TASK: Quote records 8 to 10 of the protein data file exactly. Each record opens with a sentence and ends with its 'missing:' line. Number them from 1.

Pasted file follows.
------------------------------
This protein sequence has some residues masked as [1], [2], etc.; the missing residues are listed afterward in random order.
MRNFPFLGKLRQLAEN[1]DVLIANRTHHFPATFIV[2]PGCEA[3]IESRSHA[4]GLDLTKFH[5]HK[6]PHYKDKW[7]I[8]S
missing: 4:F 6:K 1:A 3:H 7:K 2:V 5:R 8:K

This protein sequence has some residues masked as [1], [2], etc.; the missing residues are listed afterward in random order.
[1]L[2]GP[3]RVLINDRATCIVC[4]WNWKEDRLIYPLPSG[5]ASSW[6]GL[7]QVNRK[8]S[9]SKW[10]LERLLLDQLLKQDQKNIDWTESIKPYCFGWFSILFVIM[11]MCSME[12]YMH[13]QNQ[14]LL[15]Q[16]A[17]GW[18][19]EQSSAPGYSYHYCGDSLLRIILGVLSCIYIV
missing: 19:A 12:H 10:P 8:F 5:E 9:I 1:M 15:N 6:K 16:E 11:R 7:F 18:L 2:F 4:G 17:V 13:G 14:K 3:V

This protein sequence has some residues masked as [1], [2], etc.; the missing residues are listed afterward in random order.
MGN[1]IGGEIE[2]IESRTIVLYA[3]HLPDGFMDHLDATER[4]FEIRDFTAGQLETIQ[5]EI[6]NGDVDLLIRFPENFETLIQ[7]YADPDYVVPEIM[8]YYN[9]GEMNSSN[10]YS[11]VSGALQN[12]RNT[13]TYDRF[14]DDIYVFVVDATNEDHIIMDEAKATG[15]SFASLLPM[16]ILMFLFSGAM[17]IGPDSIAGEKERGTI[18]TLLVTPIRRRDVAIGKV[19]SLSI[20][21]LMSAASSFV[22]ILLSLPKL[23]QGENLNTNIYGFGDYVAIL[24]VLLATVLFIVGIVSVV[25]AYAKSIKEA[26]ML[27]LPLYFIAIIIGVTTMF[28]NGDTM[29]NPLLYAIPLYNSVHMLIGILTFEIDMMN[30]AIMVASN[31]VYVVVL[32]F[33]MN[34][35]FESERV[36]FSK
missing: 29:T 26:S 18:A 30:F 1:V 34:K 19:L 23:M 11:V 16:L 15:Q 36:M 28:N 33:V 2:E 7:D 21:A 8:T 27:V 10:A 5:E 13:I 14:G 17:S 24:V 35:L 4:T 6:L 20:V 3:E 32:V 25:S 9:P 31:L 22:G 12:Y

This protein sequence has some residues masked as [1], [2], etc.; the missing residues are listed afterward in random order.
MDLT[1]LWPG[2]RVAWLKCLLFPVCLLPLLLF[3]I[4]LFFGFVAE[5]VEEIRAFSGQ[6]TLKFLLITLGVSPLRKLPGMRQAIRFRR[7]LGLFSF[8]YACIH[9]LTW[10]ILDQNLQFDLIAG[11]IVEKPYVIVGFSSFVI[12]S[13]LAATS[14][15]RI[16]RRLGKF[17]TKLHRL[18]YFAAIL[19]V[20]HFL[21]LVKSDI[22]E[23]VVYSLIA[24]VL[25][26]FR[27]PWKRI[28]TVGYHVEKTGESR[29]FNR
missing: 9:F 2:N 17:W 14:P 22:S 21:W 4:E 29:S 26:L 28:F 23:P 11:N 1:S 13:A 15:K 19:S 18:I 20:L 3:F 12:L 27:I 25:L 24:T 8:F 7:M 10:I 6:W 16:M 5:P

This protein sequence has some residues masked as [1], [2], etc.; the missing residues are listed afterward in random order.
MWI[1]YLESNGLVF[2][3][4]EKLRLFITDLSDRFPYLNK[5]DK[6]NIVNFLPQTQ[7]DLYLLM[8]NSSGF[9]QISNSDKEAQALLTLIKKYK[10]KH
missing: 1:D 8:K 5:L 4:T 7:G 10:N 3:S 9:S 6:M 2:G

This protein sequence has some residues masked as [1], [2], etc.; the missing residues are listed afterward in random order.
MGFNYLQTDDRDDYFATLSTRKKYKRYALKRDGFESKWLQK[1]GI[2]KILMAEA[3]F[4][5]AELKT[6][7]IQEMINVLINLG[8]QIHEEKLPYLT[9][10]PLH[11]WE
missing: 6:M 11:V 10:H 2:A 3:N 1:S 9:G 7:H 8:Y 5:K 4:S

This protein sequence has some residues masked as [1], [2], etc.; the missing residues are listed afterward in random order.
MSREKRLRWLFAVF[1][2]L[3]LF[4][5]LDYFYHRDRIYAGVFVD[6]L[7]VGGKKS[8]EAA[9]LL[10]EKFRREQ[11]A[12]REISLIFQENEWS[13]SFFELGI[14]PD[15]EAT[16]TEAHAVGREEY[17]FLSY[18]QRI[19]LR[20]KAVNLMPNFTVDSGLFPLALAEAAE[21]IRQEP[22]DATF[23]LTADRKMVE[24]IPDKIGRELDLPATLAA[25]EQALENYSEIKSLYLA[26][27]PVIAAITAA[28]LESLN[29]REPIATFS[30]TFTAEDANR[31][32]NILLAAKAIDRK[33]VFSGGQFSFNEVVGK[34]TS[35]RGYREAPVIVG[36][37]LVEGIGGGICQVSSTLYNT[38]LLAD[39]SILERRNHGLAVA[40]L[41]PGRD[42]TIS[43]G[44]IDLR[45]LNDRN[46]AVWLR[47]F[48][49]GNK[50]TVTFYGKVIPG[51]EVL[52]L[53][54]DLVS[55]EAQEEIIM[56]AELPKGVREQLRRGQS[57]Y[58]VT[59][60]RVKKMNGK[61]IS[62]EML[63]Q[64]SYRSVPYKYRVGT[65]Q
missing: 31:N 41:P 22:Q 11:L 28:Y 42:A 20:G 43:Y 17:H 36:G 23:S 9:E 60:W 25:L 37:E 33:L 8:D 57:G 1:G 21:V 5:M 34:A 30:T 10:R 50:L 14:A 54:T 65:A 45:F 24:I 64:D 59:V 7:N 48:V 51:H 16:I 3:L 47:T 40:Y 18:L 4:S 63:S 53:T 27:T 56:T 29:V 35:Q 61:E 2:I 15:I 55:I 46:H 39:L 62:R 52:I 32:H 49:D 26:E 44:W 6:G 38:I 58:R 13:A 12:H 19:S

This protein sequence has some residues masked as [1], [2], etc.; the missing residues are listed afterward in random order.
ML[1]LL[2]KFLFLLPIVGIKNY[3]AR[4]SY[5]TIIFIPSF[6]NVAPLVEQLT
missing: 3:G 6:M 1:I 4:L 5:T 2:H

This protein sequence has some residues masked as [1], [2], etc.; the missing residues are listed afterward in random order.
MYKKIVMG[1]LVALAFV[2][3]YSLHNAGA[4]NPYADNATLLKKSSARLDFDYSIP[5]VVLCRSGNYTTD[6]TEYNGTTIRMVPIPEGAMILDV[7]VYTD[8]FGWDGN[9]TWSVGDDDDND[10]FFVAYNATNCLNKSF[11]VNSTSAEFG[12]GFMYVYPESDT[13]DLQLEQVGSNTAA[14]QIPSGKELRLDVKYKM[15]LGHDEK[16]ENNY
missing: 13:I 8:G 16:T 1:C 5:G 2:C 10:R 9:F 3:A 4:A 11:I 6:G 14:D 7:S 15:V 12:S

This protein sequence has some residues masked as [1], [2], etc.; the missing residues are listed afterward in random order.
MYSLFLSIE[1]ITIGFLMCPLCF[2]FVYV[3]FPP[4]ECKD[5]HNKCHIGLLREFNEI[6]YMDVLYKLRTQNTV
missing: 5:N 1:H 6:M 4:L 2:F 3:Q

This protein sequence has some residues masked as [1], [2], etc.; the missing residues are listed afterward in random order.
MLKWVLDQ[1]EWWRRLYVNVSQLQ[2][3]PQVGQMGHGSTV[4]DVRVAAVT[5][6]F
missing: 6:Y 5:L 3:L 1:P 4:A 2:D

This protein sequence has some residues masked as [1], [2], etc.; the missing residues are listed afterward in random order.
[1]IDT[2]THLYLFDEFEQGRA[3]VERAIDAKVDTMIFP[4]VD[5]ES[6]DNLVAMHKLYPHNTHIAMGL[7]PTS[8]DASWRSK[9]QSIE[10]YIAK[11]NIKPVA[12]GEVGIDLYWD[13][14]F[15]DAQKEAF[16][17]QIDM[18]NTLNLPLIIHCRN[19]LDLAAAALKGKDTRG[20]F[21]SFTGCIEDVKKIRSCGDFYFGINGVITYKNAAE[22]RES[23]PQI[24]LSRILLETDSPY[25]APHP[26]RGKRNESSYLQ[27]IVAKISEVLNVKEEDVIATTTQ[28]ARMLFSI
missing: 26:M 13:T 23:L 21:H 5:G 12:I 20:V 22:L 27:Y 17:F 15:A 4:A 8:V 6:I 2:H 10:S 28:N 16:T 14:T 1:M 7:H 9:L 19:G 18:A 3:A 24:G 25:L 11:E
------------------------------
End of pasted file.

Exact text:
This protein sequence has some residues masked as [1], [2], etc.; the missing residues are listed afterward in random order.
ML[1]LL[2]KFLFLLPIVGIKNY[3]AR[4]SY[5]TIIFIPSF[6]NVAPLVEQLT
missing: 3:G 6:M 1:I 4:L 5:T 2:H

This protein sequence has some residues masked as [1], [2], etc.; the missing residues are listed afterward in random order.
MYKKIVMG[1]LVALAFV[2][3]YSLHNAGA[4]NPYADNATLLKKSSARLDFDYSIP[5]VVLCRSGNYTTD[6]TEYNGTTIRMVPIPEGAMILDV[7]VYTD[8]FGWDGN[9]TWSVGDDDDND[10]FFVAYNATNCLNKSF[11]VNSTSAEFG[12]GFMYVYPESDT[13]DLQLEQVGSNTAA[14]QIPSGKELRLDVKYKM[15]LGHDEK[16]ENNY
missing: 13:I 8:G 16:T 1:C 5:G 2:C 10:R 9:F 3:A 4:A 11:I 6:G 14:D 7:S 15:V 12:S

This protein sequence has some residues masked as [1], [2], etc.; the missing residues are listed afterward in random order.
MYSLFLSIE[1]ITIGFLMCPLCF[2]FVYV[3]FPP[4]ECKD[5]HNKCHIGLLREFNEI[6]YMDVLYKLRTQNTV
missing: 5:N 1:H 6:M 4:L 2:F 3:Q